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Past pandemic experience at an individual or population level may affect health outcomes in future pandemics. In this study, we focus on how the influenza pandemic of 1968 (H3N2), which killed up to 100,000 people in the US, may have produced differential COVID-19 (SARS-CoV-2) outcomes. Our analysis finds that areas with high influenza-related mortality in 1968 experienced 1-2% lower COVID-19 death rates. We employ an identification strategy that isolates variation in COVID-19 rates across age cohorts born before and after 1968. Locales in the US with high 1968 influenza mortality have lower COVID-19 death rates among older cohorts relative to younger ones. The relationship holds using county-level and patient-level data, as well as data from hospitals and nursing homes. Results do not appear to be driven by systemic or policy-related factors that would affect a population, but instead suggest a potential individual-level response to prior influenza pandemic exposure. The findings merit substantial further investigation into potential biological, immunological, or other mechanisms that can account for these differential outcomes.

Background Past pandemic experience at an individual or population level could affect health outcomes in future pandemics. In this paper we test whether people who lived through local outbreaks of the influenza pandemic of 1968 (H3N2), which resulted in 100,000 deaths in the US, experience better outcomes when infected by the SARS-CoV-2 virus.

Methods We employ econometric techniques on county-level and patient-level data, further validated by aggregated data from hospitals and nursing home, to explain differential COVID-19 outcomes. Given the cross-sectional nature of this study, we address endogeneity and omitted variable bias con-cerns in the relationship between the 1968 flu and COVID-19 outcomes by utilizing as our outcome variable the difference by age group in death rates, number of medical procedures, and hospital admissions. We choose the age cutoff based on whether someone was born before or after 1968 in an attempt to isolate those people more likely exposed to the 1968 pandemic.

Findings We find a persistent negative relationship between US locales’ ex-posure to the 1968 flu pandemic and COVID-19 mortality. This relationship is robust to various controls and holds across populations (i.e., county level aggregates, hospital admittees, and nursing home residents, subset of pa-tients), as well as specifications that exploit age-based variation in exposure. Further analysis supports a possible individual-level mechanism—rather than policy-related, systemic, or population-level factors—as drivers of this phenomenon.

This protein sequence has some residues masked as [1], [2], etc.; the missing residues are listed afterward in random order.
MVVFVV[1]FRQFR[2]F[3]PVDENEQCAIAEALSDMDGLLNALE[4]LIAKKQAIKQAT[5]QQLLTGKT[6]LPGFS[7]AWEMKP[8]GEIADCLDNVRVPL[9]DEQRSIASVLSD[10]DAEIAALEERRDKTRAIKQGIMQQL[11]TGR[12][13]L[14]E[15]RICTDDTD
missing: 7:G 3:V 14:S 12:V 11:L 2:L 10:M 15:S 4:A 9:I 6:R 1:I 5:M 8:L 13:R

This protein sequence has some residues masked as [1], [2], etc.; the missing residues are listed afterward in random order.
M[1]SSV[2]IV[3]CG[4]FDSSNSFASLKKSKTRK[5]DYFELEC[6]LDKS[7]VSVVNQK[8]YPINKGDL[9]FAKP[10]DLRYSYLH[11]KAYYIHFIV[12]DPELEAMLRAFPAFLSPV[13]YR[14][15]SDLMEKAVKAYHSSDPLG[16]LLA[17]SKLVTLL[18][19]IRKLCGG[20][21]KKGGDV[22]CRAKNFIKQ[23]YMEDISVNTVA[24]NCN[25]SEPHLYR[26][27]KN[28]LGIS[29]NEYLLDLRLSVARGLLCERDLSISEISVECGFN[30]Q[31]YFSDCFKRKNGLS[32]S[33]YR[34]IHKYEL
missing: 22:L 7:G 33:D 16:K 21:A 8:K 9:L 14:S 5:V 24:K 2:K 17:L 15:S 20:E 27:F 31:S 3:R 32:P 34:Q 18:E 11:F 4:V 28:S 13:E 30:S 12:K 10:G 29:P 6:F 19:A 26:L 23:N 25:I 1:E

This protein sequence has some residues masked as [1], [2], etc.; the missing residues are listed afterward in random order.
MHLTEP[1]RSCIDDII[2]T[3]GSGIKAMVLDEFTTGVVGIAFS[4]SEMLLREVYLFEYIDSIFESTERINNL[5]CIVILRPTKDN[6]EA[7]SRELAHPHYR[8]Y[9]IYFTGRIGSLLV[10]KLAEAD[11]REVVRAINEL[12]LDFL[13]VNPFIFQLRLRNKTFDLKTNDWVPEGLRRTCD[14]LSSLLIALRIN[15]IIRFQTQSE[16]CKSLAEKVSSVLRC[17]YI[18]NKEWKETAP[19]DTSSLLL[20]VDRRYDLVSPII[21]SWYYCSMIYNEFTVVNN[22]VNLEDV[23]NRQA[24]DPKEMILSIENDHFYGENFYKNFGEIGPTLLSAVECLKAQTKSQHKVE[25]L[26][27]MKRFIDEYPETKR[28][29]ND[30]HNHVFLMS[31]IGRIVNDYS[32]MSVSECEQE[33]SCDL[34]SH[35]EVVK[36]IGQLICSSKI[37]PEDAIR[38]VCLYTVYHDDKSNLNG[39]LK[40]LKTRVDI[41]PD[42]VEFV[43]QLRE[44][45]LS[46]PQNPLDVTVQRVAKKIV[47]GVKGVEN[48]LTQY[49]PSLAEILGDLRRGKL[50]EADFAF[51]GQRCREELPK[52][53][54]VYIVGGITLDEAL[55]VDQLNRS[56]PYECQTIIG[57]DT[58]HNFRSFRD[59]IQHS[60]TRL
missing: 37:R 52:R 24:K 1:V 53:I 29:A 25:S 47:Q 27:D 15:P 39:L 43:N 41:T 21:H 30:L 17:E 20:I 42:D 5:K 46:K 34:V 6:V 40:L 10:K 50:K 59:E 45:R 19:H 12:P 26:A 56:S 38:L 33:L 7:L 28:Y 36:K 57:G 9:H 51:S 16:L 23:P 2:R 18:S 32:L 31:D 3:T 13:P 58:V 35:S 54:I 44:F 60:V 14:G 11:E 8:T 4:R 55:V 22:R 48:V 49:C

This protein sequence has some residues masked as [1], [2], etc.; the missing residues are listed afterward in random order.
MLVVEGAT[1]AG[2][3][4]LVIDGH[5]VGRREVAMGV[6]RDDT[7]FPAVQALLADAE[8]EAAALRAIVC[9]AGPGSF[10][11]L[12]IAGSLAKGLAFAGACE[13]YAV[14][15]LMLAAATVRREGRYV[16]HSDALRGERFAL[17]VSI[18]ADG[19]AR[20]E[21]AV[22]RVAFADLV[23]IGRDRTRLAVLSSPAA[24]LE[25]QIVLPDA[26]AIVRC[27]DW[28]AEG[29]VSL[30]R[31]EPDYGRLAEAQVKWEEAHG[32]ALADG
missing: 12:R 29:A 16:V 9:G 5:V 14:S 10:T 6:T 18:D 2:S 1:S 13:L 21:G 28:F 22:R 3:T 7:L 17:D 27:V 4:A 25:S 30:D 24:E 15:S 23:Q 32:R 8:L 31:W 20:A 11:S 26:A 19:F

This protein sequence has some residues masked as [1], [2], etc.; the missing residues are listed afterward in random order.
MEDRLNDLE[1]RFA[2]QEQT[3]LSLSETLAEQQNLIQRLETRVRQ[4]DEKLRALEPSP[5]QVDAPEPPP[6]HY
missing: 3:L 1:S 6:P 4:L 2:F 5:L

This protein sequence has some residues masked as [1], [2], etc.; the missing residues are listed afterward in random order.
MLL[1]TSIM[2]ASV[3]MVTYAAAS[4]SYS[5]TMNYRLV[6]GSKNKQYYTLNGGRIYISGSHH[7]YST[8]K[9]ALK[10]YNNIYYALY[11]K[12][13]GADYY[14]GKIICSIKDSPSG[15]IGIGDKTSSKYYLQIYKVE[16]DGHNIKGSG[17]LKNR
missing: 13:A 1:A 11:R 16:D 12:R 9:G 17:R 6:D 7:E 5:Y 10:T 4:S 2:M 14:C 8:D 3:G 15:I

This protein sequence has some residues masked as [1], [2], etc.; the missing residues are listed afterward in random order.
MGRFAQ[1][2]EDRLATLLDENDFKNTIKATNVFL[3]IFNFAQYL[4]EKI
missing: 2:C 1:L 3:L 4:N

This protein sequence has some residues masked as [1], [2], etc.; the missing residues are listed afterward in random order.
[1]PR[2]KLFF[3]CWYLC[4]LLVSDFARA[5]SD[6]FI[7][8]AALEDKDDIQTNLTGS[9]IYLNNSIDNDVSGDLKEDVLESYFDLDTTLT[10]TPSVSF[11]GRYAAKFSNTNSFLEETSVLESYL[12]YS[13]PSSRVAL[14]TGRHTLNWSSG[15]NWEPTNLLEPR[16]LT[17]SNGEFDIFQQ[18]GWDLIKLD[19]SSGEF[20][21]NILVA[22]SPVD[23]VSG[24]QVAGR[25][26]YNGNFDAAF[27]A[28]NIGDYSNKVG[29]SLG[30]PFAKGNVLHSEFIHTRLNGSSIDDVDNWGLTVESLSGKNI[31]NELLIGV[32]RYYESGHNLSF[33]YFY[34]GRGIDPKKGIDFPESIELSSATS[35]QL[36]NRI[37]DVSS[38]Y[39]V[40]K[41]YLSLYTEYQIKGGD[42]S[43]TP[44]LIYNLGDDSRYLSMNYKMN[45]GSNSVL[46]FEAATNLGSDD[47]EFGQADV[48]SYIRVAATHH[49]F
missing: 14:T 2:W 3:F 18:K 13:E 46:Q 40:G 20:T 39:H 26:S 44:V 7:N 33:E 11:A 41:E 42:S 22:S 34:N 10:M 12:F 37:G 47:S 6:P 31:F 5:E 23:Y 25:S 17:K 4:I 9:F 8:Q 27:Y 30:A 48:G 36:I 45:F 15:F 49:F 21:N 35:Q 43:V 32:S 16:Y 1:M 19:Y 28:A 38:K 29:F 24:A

Interpretation Results suggest a potential biological or immunological mechanism that may mitigate the severity of COVID-19 in individuals who survived the 1968 flu pandemic. Further research should explore possible explanations for this phenomenon in the hopes of uncovering new avenues of prevention and treatment.

Competing Interest Statement

The authors have declared no competing interest.

Funding Statement

This study did not receive any funding.

Author Declarations

I confirm all relevant ethical guidelines have been followed, and any necessary IRB and/or ethics committee approvals have been obtained.


The details of the IRB/oversight body that provided approval or exemption for the research described are given below:

The IRB of the COVID-19 Research Database Consortium gave ethical approval for this work. The COVID-19 Research Database was established with IRB approval and an exemption from patient consent due to the use of HIPAA de-identified data, HIPAA limited data or non-HIPAA-covered data, along with the strong governance measures in place to control access to all data. This exemption covers all research performed within the COVID-19 Research Database.

I confirm that all necessary patient/participant consent has been obtained and the appropriate institutional forms have been archived, and that any patient/participant/sample identifiers included were not known to anyone (e.g., hospital staff, patients or participants themselves) outside the research group so cannot be used to identify individuals.


I understand that all clinical trials and any other prospective interventional studies must be registered with an ICMJE-approved registry, such as I confirm that any such study reported in the manuscript has been registered and the trial registration ID is provided (note: if posting a prospective study registered retrospectively, please provide a statement in the trial ID field explaining why the study was not registered in advance).


I have followed all appropriate research reporting guidelines and uploaded the relevant EQUATOR Network research reporting checklist(s) and other pertinent material as supplementary files, if applicable.


Paper in collection COVID-19 SARS-CoV-2 preprints from medRxiv and bioRxiv

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